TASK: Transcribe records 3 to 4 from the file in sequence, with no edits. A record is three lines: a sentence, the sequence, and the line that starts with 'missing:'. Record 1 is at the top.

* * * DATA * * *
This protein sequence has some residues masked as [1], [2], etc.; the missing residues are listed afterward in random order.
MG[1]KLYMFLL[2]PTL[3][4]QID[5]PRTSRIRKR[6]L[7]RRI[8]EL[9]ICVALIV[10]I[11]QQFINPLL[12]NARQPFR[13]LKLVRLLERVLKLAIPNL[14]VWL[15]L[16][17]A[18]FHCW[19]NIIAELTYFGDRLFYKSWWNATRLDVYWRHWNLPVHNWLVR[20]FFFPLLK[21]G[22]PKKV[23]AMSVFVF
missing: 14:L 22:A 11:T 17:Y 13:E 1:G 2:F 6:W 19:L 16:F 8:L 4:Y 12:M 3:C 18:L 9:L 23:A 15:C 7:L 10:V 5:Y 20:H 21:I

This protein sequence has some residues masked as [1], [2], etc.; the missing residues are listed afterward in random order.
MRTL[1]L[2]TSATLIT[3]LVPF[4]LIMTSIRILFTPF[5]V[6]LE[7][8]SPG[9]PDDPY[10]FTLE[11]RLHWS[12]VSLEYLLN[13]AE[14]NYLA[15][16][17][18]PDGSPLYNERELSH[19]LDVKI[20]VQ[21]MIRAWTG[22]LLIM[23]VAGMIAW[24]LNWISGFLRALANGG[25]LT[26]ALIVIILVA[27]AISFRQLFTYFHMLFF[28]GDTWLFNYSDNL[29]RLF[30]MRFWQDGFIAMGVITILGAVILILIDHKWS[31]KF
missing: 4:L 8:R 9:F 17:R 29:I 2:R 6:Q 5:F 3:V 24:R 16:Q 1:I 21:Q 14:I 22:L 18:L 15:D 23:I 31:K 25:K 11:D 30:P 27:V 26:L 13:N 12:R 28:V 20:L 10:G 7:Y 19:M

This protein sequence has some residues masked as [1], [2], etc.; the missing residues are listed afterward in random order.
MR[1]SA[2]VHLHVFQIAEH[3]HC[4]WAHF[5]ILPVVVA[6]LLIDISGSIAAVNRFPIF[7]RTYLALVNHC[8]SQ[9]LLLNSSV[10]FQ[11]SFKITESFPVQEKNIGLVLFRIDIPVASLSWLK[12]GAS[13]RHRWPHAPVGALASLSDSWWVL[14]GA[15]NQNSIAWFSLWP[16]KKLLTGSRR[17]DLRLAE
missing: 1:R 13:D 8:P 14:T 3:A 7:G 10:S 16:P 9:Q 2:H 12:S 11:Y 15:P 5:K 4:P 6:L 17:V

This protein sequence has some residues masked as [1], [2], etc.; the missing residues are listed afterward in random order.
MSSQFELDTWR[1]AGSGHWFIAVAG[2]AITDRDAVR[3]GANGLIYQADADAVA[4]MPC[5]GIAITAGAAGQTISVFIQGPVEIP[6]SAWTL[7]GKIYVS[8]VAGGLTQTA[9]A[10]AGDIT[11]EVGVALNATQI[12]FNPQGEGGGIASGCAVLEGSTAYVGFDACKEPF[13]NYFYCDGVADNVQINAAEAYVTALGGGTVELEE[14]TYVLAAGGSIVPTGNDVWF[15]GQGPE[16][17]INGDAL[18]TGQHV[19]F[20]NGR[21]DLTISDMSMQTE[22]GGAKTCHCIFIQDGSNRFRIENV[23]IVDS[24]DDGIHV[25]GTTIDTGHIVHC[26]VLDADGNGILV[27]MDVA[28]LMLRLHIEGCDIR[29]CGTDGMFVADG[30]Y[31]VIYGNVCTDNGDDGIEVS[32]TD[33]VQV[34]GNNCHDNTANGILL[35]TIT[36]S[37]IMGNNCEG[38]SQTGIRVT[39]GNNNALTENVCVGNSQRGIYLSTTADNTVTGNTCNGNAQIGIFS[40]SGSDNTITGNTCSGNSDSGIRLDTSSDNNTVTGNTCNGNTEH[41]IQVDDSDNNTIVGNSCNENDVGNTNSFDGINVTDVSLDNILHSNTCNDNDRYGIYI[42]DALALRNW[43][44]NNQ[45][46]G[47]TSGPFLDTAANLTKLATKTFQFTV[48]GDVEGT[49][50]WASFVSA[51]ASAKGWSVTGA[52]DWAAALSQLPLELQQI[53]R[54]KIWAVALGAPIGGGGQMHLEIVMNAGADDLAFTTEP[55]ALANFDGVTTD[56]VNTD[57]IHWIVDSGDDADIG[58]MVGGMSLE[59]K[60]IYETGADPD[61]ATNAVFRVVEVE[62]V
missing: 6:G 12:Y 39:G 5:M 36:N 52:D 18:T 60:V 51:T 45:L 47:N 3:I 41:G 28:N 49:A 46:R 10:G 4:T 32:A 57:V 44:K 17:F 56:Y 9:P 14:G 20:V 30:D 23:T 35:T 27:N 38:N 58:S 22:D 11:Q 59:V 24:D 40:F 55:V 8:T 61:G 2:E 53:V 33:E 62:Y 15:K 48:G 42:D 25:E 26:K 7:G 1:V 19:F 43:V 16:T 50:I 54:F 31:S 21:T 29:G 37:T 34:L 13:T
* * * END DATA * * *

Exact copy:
This protein sequence has some residues masked as [1], [2], etc.; the missing residues are listed afterward in random order.
MR[1]SA[2]VHLHVFQIAEH[3]HC[4]WAHF[5]ILPVVVA[6]LLIDISGSIAAVNRFPIF[7]RTYLALVNHC[8]SQ[9]LLLNSSV[10]FQ[11]SFKITESFPVQEKNIGLVLFRIDIPVASLSWLK[12]GAS[13]RHRWPHAPVGALASLSDSWWVL[14]GA[15]NQNSIAWFSLWP[16]KKLLTGSRR[17]DLRLAE
missing: 1:R 13:D 8:P 14:T 3:A 7:G 10:S 16:P 9:Q 2:H 12:S 11:Y 15:P 5:K 4:P 6:L 17:V

This protein sequence has some residues masked as [1], [2], etc.; the missing residues are listed afterward in random order.
MSSQFELDTWR[1]AGSGHWFIAVAG[2]AITDRDAVR[3]GANGLIYQADADAVA[4]MPC[5]GIAITAGAAGQTISVFIQGPVEIP[6]SAWTL[7]GKIYVS[8]VAGGLTQTA[9]A[10]AGDIT[11]EVGVALNATQI[12]FNPQGEGGGIASGCAVLEGSTAYVGFDACKEPF[13]NYFYCDGVADNVQINAAEAYVTALGGGTVELEE[14]TYVLAAGGSIVPTGNDVWF[15]GQGPE[16][17]INGDAL[18]TGQHV[19]F[20]NGR[21]DLTISDMSMQTE[22]GGAKTCHCIFIQDGSNRFRIENV[23]IVDS[24]DDGIHV[25]GTTIDTGHIVHC[26]VLDADGNGILV[27]MDVA[28]LMLRLHIEGCDIR[29]CGTDGMFVADG[30]Y[31]VIYGNVCTDNGDDGIEVS[32]TD[33]VQV[34]GNNCHDNTANGILL[35]TIT[36]S[37]IMGNNCEG[38]SQTGIRVT[39]GNNNALTENVCVGNSQRGIYLSTTADNTVTGNTCNGNAQIGIFS[40]SGSDNTITGNTCSGNSDSGIRLDTSSDNNTVTGNTCNGNTEH[41]IQVDDSDNNTIVGNSCNENDVGNTNSFDGINVTDVSLDNILHSNTCNDNDRYGIYI[42]DALALRNW[43][44]NNQ[45][46]G[47]TSGPFLDTAANLTKLATKTFQFTV[48]GDVEGT[49][50]WASFVSA[51]ASAKGWSVTGA[52]DWAAALSQLPLELQQI[53]R[54]KIWAVALGAPIGGGGQMHLEIVMNAGADDLAFTTEP[55]ALANFDGVTTD[56]VNTD[57]IHWIVDSGDDADIG[58]MVGGMSLE[59]K[60]IYETGADPD[61]ATNAVFRVVEVE[62]V
missing: 6:G 12:Y 39:G 5:M 36:N 52:D 18:T 60:V 51:T 45:L 47:N 3:I 41:G 28:N 49:A 46:R 10:G 4:T 32:A 57:V 44:K 17:F 56:Y 9:P 14:G 20:V 30:D 23:T 35:T 27:N 38:N 58:S 22:D 11:Q 59:V 24:D 40:F 55:V 8:T 61:G 2:E 53:V 33:E 62:Y 15:K 48:G 42:D 25:E 26:K 7:G 1:V 19:F 43:V 16:T 50:I 54:F 31:S 21:T 29:G 37:T 34:L 13:T